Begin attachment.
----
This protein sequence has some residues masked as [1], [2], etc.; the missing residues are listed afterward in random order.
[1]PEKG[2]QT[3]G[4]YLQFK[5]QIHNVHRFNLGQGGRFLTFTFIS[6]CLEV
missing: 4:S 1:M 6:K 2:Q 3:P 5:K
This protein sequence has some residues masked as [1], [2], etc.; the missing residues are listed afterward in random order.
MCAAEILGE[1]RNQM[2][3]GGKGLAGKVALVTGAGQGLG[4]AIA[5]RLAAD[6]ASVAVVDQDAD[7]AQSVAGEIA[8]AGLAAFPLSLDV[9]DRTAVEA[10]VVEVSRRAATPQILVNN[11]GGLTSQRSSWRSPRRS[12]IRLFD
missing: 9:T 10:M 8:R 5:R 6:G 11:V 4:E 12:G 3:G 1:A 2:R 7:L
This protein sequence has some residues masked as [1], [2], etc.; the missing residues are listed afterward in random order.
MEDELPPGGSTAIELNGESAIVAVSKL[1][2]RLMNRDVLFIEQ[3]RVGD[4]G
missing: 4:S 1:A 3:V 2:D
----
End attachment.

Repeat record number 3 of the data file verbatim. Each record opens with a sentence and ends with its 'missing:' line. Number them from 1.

This protein sequence has some residues masked as [1], [2], etc.; the missing residues are listed afterward in random order.
MEDELPPGGSTAIELNGESAIVAVSKL[1][2]RLMNRDVLFIEQ[3]RVGD[4]G
missing: 4:S 1:A 3:V 2:D